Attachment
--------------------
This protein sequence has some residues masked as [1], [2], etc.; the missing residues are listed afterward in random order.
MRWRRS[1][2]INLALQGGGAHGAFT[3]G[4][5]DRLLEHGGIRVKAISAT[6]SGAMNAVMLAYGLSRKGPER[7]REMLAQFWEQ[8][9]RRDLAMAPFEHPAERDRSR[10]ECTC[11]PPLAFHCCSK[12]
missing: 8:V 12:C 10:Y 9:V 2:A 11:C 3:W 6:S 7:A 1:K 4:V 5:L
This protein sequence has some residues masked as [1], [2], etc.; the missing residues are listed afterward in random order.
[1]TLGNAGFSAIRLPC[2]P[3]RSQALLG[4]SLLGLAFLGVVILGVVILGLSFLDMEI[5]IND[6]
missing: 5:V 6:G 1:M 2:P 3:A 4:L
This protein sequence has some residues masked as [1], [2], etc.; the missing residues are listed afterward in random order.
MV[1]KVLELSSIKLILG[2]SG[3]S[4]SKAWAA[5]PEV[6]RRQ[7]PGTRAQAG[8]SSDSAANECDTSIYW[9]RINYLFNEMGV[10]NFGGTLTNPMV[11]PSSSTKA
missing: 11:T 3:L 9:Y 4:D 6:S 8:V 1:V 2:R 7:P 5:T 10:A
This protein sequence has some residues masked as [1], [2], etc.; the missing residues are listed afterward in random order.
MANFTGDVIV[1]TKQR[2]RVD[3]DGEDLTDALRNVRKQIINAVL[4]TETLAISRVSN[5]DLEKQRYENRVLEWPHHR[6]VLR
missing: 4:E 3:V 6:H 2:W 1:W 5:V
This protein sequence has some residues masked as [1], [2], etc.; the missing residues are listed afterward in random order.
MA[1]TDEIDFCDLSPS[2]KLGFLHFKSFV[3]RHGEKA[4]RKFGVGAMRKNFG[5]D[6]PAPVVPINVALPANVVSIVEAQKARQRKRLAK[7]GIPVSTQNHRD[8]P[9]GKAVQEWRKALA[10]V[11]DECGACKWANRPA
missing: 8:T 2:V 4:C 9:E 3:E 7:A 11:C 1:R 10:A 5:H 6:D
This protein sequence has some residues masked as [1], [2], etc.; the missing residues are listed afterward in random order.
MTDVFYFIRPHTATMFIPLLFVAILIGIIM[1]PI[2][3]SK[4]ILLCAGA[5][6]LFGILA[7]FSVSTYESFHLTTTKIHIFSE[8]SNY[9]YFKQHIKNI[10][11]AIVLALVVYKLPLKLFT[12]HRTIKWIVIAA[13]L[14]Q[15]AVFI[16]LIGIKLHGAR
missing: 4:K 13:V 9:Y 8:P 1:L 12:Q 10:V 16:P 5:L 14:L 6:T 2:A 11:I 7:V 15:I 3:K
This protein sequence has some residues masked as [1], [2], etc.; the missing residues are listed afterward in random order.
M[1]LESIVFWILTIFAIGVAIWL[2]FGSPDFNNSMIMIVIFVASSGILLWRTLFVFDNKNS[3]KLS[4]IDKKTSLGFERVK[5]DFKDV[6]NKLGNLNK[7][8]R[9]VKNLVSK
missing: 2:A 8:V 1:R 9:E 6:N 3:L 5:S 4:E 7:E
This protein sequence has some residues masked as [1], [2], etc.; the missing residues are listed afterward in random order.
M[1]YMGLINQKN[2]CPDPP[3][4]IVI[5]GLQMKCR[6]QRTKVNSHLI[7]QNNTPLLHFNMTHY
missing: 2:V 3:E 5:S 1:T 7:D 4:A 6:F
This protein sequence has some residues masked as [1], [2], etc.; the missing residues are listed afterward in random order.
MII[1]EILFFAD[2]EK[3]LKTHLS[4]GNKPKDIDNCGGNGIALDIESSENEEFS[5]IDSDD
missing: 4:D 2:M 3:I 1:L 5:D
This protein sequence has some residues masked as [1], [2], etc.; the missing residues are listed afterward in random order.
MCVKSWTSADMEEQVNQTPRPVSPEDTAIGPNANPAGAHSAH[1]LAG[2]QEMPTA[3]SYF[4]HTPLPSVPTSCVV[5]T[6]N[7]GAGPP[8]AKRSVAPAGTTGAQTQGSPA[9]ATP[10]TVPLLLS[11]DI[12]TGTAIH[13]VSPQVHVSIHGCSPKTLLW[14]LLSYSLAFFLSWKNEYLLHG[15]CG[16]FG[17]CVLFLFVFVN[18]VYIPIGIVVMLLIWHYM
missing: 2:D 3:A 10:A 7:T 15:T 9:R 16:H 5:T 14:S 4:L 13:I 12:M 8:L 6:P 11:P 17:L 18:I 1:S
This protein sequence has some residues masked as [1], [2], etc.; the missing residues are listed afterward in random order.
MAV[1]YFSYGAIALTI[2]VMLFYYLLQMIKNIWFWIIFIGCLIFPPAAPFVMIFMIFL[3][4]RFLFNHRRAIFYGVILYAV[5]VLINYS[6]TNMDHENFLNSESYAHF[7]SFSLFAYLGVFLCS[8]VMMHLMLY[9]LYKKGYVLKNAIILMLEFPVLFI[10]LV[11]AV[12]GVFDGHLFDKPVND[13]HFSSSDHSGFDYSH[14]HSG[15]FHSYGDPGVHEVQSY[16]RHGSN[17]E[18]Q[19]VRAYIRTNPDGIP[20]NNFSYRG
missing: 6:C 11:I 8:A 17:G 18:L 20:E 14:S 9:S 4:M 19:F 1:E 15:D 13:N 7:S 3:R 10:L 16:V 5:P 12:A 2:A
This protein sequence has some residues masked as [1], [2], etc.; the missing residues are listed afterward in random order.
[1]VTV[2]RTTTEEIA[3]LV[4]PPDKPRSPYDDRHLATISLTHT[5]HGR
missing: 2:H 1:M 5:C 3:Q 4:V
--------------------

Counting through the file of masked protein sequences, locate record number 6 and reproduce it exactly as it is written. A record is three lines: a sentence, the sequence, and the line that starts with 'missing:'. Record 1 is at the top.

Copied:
This protein sequence has some residues masked as [1], [2], etc.; the missing residues are listed afterward in random order.
MTDVFYFIRPHTATMFIPLLFVAILIGIIM[1]PI[2][3]SK[4]ILLCAGA[5][6]LFGILA[7]FSVSTYESFHLTTTKIHIFSE[8]SNY[9]YFKQHIKNI[10][11]AIVLALVVYKLPLKLFT[12]HRTIKWIVIAA[13]L[14]Q[15]AVFI[16]LIGIKLHGAR
missing: 4:K 13:V 9:Y 8:P 1:L 12:Q 10:V 16:P 5:L 14:L 6:T 2:A 11:I 7:V 15:I 3:K